One morning during Operation Protective Edge, a worker wanted to leave his Tel Aviv office early to visit his soldier son at his base down south near the Gaza border. “He refused to tell me why he needed to leave his job at 10 in the morning,” recalls the employee’s boss. “He was afraid I would say no if I knew the truth,” says Raed Abu Raya, “because I’m Arab.”
For Abu Raya, a senior manager in the financial sector, that was just one incident among many that intensified his sense of being torn apart while his state was at war with his people.
Once the fighting ends — it resurged after a three-day cease-fire ended Friday — the damage to Abu Raya’s sense of belonging will take a long while to heal.
Aboraya guessed what his employee was up to when he overheard him talking on the phone with his wife. “’You want to visit your son at his base? Go ahead,’ I told him," says Abu Raya. "But I felt the irony of the situation very sharply. On the one hand, I wanted to show consideration toward a worker, but at the same time I was aware that his son may be contributing to the destruction of Gaza, where I have relatives.”
Affluent and educated, Abu Raya is a strong example of those among Israel’s 1.8-million-strong Arab minority who have integrated into society. The 48-year-old father of three holds a prestigious job with one of the country’s largest financial institutions, is a firm believer in coexistence, and is a practicing Muslim with a strong attachment to his faith. He lives in Jaljulya, an Arab village of 9,000 sandwiched between several Jewish communities. He works out regularly at a gym in Kfar Saba.
He and his wife take vacations abroad, often with close Jewish friends. But the latest conflict has torn him — and possibly some of those relationships — apart.
Not long after returning from a trip to Paris with a Jewish friend, he was alarmed to see that the friend had written on his Facebook page that “all Gazans deserve to die.”
Another close friend posted on Facebook that the Israel Defense Forces should flood the tunnels and drown everyone in Gaza. “This is a friend who calls me his brother," Abu Raya says. "What am I supposed to say to him next time we meet?"
Abu Raya has distant relatives in Gaza. “They don’t know where their children are," he says. "They say the house collapsed and they still don’t know who managed to escape before it was bombed.”
He himself is one of 10 children of a Bedouin farmer from the Negev and his Jaljulya-born wife. Neither of his parents knew how to read or write, but they encouraged their children to seek an education and all have at least one undergraduate degree. The parents also encouraged them to always have a job “because you never know when they can take everything away from you,” as was the case with his father’s land in the Negev, which Israel confiscated in 1948.
Abu Raya has lived through many conflicts between Israelis and Palestinians, he says, running through a list, from the second intifada to the current clash in Gaza. But he says none have pulled his identity in so many directions as this latest one.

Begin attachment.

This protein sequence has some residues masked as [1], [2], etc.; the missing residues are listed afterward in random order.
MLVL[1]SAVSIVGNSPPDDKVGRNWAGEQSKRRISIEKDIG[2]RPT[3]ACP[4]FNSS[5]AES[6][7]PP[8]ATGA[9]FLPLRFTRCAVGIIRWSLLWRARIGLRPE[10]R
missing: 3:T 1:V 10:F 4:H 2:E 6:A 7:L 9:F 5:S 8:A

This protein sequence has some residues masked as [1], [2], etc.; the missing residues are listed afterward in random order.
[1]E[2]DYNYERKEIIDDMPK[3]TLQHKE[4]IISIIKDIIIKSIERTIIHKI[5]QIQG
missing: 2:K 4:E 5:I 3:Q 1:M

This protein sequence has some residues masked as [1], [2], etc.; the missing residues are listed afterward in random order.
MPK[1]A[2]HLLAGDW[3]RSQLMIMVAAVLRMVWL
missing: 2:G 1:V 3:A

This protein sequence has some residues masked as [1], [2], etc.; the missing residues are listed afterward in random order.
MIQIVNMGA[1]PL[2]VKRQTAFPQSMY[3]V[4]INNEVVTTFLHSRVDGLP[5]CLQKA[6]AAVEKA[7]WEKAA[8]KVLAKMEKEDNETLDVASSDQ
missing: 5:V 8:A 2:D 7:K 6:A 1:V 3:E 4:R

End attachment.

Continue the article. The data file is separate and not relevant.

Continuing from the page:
On one recent day during Operation Protective Edge, he turned on the TV — as he does every day as soon as he comes home from work — and frantically flipped among three stations that in many respects reflect the different facets of his identity. Palestine TV was showing dead and bloodied children being pulled out from the rubble of Gaza; Israel’s Channel 10 was airing a discussion on the role of the Israeli media during wartime, and CNN had its regular programming. “Between them I think I can get a balanced picture of what’s going on,” he said, clutching the remote and appearing dazed.
In his job, he helps Israeli Jews by aiding small businesses in the south, offering them relaxed conditions for loans — something he says he fought for. “I want this country to prosper," Abu Raya says. "It’s my state, too.”
He used to speak freely about his political views — he supports a two-state solution since “both peoples are here to stay” — but these days he keeps his opinions to himself. “There is such a climate of intolerance that if you say anything other than ‘let the IDF win,’ you are asking for trouble and possibly even endangering yourself,” he says.
In fact he constantly checks under his car to make sure no one has left a bomb there. A few months ago dozens of cars on his street were defaced in a price-tag attack, so-called because the extremist Jews who carry them out threaten that the Arabs will pay a price. The police have yet to arrest any suspects in connection with those attacks.
“Now there is even more hatred everywhere,” he notes. “I’m afraid of what this war has unleashed.”
Whenever he goes to the mall in Kfar Saba, he drops off his wife, who wears a hijab, and then drives around the block a few times before parking to ensure that no one associates the car with Muslims. “I don’t want to be marked,” he says.
Through it all, Abu Raya says he still believes passionately in coexistence. He’s just not sure many others do. He hopes that now that local-council heads, school principals and those in leadership positions will initiate desperately needed programs to bring Israeli Arabs and Jews together.
He himself was considering joining his colleagues in a work-sponsored visit to Auschwitz later this year, but now he is not so sure: “I am ready to confront the pain of the other, but I don’t think the other side is prepared to even see my own people’s pain."
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